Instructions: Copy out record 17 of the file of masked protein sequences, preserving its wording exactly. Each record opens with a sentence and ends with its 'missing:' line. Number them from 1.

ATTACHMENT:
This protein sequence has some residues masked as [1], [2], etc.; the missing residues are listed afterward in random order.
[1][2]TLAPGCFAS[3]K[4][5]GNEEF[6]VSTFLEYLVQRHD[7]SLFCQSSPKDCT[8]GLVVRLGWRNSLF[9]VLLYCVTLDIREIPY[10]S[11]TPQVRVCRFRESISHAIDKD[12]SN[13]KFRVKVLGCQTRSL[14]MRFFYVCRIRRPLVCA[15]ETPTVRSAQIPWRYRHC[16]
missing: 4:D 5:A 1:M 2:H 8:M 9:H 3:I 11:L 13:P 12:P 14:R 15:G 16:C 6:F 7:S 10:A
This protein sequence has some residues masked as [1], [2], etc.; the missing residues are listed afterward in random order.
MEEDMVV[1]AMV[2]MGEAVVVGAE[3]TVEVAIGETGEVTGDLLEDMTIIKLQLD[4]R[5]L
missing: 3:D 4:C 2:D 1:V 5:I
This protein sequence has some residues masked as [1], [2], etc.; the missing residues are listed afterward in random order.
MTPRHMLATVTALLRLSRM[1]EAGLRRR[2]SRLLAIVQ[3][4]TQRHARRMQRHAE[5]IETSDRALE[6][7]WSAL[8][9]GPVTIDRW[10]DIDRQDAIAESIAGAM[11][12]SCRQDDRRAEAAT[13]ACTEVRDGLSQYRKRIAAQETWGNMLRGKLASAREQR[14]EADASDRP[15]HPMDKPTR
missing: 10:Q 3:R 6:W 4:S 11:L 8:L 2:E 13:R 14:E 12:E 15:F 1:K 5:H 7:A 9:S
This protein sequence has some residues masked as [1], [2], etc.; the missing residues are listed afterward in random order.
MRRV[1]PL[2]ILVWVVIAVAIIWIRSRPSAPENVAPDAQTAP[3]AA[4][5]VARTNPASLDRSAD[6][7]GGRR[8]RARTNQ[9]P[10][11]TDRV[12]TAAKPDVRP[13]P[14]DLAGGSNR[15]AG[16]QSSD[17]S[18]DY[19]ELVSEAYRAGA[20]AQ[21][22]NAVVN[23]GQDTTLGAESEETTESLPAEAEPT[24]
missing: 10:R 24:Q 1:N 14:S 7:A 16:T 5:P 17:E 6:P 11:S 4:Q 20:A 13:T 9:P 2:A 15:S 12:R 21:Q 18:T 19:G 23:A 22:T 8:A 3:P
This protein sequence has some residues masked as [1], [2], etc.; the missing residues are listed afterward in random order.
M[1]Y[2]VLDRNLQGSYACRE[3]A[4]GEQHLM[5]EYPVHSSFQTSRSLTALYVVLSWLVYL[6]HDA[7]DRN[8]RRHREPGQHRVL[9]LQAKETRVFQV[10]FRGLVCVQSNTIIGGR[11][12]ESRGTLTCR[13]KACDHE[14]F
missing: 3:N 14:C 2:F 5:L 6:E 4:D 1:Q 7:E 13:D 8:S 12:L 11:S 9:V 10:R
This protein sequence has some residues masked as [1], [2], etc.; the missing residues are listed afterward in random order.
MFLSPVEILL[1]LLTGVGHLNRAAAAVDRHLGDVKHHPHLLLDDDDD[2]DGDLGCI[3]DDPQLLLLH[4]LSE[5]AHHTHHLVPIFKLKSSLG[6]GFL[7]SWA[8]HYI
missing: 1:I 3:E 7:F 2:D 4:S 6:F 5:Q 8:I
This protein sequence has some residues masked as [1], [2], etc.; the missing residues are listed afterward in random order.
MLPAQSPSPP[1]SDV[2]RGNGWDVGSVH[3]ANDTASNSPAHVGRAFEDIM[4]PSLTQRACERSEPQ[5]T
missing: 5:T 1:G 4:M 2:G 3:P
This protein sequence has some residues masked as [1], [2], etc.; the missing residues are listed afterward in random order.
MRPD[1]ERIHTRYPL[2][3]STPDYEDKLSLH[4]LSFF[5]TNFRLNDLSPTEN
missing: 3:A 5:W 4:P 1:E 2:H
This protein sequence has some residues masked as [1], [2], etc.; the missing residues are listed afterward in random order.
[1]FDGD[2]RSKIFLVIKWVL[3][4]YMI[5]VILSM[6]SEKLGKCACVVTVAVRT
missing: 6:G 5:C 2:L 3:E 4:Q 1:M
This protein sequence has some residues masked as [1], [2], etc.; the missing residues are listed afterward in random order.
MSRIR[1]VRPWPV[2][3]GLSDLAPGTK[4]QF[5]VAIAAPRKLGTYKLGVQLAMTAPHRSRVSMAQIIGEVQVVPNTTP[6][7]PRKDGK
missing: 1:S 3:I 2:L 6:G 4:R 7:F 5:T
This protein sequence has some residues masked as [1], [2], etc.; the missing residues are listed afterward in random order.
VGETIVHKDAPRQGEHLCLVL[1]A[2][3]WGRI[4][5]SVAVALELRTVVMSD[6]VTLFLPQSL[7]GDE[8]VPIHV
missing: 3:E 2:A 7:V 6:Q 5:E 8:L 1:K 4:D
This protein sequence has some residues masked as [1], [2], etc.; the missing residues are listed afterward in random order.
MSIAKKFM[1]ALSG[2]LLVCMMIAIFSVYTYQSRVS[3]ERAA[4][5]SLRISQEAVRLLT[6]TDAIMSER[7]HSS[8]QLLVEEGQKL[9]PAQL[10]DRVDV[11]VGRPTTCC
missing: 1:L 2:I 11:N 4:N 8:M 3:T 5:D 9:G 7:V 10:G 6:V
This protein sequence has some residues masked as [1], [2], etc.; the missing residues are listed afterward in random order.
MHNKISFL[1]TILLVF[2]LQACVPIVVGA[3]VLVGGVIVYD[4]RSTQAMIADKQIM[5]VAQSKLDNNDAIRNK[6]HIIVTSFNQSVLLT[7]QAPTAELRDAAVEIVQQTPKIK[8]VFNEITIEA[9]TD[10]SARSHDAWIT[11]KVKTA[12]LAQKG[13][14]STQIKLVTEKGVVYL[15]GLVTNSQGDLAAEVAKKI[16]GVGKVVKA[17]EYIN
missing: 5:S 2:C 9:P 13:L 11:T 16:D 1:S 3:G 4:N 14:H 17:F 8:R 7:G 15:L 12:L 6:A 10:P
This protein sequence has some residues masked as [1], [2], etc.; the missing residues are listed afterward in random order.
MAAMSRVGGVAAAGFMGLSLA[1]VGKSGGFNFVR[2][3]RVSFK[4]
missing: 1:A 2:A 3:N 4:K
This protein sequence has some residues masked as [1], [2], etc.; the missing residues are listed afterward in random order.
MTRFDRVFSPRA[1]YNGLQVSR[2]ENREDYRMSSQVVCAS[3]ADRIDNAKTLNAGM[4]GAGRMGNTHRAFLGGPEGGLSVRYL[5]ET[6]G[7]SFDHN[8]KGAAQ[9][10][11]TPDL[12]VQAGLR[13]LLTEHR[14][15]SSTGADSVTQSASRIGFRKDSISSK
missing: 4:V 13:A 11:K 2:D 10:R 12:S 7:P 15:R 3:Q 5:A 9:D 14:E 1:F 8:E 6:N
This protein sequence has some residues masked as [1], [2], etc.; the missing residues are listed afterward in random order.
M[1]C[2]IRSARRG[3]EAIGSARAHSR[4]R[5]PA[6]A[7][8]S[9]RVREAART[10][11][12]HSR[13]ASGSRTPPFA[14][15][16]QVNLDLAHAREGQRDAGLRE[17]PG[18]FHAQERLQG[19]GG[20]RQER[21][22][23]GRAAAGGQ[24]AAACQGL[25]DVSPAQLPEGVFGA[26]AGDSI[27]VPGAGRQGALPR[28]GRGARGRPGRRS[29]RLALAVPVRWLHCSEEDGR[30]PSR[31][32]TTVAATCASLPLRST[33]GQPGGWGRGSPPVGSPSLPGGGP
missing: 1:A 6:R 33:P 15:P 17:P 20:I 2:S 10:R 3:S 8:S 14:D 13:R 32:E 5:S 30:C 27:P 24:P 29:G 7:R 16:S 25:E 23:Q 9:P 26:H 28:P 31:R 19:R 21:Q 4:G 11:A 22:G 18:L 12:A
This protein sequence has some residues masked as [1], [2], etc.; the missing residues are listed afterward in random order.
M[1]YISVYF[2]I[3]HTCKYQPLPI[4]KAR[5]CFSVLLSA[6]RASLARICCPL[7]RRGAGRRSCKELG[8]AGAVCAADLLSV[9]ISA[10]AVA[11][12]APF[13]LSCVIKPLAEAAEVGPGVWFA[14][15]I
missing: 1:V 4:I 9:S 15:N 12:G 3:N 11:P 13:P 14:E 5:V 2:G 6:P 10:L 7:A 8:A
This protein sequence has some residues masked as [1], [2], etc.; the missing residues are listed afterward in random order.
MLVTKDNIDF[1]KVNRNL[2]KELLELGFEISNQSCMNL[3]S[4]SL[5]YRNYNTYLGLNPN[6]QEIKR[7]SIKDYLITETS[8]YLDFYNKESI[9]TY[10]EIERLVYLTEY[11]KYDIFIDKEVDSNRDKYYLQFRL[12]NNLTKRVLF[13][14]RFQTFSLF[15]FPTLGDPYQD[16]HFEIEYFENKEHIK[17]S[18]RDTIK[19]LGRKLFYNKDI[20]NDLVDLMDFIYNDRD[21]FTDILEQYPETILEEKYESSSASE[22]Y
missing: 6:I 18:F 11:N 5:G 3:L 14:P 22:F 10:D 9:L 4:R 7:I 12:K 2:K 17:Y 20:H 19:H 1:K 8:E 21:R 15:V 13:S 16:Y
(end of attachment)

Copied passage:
This protein sequence has some residues masked as [1], [2], etc.; the missing residues are listed afterward in random order.
M[1]YISVYF[2]I[3]HTCKYQPLPI[4]KAR[5]CFSVLLSA[6]RASLARICCPL[7]RRGAGRRSCKELG[8]AGAVCAADLLSV[9]ISA[10]AVA[11][12]APF[13]LSCVIKPLAEAAEVGPGVWFA[14][15]I
missing: 1:V 4:I 9:S 15:N 12:G 3:N 11:P 13:P 14:E 5:V 2:G 6:P 10:L 7:A 8:A